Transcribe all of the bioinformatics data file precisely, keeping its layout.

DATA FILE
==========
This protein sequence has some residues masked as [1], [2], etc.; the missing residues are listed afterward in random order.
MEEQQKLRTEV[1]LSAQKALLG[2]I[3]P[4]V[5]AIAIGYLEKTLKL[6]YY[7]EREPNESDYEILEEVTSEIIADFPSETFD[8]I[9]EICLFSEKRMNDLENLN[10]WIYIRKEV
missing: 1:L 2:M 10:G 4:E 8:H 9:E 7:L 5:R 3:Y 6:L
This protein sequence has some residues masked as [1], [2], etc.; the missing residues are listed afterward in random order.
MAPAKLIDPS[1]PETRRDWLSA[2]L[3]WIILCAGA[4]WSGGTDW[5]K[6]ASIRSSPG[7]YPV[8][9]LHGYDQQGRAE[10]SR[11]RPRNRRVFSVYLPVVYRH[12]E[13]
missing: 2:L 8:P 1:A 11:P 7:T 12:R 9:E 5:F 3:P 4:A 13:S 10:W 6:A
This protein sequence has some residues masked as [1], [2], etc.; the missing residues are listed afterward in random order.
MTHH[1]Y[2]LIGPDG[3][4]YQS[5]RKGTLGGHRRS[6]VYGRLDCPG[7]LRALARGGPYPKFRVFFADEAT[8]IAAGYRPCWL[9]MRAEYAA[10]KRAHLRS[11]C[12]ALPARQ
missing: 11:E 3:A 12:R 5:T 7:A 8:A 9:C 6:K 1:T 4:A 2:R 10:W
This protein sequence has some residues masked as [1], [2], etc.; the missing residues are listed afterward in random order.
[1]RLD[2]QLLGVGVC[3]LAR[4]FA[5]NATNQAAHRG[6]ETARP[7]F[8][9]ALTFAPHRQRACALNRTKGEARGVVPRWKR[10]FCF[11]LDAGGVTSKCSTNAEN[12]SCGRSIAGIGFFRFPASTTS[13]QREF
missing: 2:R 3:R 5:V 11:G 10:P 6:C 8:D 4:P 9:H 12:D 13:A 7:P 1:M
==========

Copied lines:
This protein sequence has some residues masked as [1], [2], etc.; the missing residues are listed afterward in random order.
MEEQQKLRTEV[1]LSAQKALLG[2]I[3]P[4]V[5]AIAIGYLEKTLKL[6]YY[7]EREPNESDYEILEEVTSEIIADFPSETFD[8]I[9]EICLFSEKRMNDLENLN[10]WIYIRKEV
missing: 1:L 2:M 10:G 4:E 8:H 9:E 7:L 5:R 3:Y 6:L
This protein sequence has some residues masked as [1], [2], etc.; the missing residues are listed afterward in random order.
MAPAKLIDPS[1]PETRRDWLSA[2]L[3]WIILCAGA[4]WSGGTDW[5]K[6]ASIRSSPG[7]YPV[8][9]LHGYDQQGRAE[10]SR[11]RPRNRRVFSVYLPVVYRH[12]E[13]
missing: 2:L 8:P 1:A 11:P 7:T 12:R 9:E 5:F 3:P 4:A 13:S 10:W 6:A
This protein sequence has some residues masked as [1], [2], etc.; the missing residues are listed afterward in random order.
MTHH[1]Y[2]LIGPDG[3][4]YQS[5]RKGTLGGHRRS[6]VYGRLDCPG[7]LRALARGGPYPKFRVFFADEAT[8]IAAGYRPCWL[9]MRAEYAA[10]KRAHLRS[11]C[12]ALPARQ
missing: 11:E 3:A 12:R 5:T 7:A 8:A 9:C 6:K 1:T 4:A 2:R 10:W
This protein sequence has some residues masked as [1], [2], etc.; the missing residues are listed afterward in random order.
[1]RLD[2]QLLGVGVC[3]LAR[4]FA[5]NATNQAAHRG[6]ETARP[7]F[8][9]ALTFAPHRQRACALNRTKGEARGVVPRWKR[10]FCF[11]LDAGGVTSKCSTNAEN[12]SCGRSIAGIGFFRFPASTTS[13]QREF
missing: 2:R 3:R 5:V 11:G 10:P 6:C 8:D 4:P 9:H 12:D 13:A 7:P 1:M